Threats to the Open Net: January 27, 2012

  • After Wikipedia went dark for a day to protest SOPA and PIPA, the bills lost support, with 19 senators backing out. PIPA co-sponsor Senator Roy Blunt (R-MO) blamed Senate Majority Leader Harry Reid (D-NV) for "pushing forward with a flawed bill that still needs much work."
  • Twitter revealed that it is now able to censor content on a country-by-country basis. Following in Google's footsteps, the company will transparently alert users when their content has been blocked and will provide information about the reason for the censorship.
  • The European Commission proposed the "right to be forgotten," a law that would allow users to ask Internet companies to delete their data and other personal information. The Commission argued that the law would help young adults and teenagers manage their online reputations.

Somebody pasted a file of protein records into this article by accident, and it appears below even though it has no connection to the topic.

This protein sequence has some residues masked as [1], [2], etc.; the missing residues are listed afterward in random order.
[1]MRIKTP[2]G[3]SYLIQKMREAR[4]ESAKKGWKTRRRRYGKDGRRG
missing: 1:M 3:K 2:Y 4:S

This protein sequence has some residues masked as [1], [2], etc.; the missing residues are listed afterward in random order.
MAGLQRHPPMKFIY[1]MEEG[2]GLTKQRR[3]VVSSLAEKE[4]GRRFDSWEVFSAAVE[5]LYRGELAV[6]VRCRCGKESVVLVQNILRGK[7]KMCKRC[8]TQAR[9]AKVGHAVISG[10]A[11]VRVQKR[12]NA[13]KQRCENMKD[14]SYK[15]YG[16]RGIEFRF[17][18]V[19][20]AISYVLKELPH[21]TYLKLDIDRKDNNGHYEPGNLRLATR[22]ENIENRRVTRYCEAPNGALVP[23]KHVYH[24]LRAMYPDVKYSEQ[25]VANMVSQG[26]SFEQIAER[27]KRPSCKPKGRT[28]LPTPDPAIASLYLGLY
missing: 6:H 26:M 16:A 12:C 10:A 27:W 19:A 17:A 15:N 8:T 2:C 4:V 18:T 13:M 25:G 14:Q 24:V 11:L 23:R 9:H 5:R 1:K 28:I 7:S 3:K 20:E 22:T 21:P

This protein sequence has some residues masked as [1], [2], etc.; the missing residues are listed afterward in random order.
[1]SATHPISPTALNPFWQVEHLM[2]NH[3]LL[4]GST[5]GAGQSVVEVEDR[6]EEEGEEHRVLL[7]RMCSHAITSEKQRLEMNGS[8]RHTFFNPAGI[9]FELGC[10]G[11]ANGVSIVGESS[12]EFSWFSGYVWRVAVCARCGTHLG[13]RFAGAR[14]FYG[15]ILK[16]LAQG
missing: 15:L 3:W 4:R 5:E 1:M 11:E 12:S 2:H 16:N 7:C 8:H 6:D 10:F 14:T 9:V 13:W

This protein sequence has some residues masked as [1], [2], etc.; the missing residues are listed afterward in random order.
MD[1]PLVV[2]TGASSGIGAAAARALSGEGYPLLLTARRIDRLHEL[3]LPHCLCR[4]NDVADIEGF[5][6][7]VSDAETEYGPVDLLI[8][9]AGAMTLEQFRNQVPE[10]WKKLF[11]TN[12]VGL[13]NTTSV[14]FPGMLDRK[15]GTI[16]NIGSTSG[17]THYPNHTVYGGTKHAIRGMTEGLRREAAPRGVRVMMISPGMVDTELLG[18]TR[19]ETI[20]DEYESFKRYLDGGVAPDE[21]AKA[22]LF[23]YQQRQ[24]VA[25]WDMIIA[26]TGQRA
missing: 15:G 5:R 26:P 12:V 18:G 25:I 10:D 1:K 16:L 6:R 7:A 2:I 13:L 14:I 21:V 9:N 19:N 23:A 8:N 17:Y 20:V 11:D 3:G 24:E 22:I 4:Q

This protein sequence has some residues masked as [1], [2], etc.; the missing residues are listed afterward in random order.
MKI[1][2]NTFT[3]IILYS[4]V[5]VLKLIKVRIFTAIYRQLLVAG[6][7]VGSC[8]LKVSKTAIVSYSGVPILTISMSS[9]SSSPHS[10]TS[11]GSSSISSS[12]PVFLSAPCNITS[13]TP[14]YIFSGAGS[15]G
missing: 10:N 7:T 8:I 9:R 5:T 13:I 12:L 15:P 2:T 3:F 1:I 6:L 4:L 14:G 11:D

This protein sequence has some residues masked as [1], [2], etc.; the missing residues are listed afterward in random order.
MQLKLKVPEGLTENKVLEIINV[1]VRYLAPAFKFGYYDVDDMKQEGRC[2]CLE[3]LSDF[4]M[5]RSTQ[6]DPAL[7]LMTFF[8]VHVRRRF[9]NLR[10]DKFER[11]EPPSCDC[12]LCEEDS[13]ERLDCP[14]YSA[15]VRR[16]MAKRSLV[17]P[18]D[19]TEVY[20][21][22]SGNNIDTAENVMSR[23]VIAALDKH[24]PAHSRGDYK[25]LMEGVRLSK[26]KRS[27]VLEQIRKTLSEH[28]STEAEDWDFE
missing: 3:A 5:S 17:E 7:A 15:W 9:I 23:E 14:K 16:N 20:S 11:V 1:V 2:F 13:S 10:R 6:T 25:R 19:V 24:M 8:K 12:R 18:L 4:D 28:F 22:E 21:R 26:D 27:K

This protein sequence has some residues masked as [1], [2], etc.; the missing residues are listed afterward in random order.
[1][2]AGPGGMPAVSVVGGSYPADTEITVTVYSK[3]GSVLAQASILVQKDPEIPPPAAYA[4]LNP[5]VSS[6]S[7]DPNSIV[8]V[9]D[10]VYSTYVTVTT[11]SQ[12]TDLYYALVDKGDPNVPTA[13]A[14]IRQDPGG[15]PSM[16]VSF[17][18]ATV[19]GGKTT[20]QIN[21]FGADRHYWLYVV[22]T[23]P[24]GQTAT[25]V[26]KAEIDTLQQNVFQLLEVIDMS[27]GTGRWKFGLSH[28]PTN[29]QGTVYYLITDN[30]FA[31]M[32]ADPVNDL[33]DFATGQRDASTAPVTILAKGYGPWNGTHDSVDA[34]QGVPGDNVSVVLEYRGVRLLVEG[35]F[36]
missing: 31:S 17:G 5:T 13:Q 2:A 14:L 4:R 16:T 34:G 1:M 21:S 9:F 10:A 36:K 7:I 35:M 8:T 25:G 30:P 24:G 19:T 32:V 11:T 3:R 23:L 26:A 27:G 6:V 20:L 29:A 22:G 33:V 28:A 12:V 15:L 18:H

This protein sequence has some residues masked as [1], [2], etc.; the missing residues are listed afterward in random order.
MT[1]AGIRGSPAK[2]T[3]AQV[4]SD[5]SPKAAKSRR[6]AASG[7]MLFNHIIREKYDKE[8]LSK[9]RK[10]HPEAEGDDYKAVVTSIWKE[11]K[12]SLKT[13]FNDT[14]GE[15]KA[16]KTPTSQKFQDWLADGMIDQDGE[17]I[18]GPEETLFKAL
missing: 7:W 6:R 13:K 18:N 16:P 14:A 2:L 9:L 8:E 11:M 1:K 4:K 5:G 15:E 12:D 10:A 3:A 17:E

• Neelie Kroes, Vice President of the European Commission and head of the Digital Agenda in Europe, came out against SOPA this week by tweeting, "Glad tide is turning on #SOPA: don't need bad legislation when should be safeguarding benefits of open net." At the same time, critics have remarked that the European Commission-backed ACTA would also have implications for Internet censorship.

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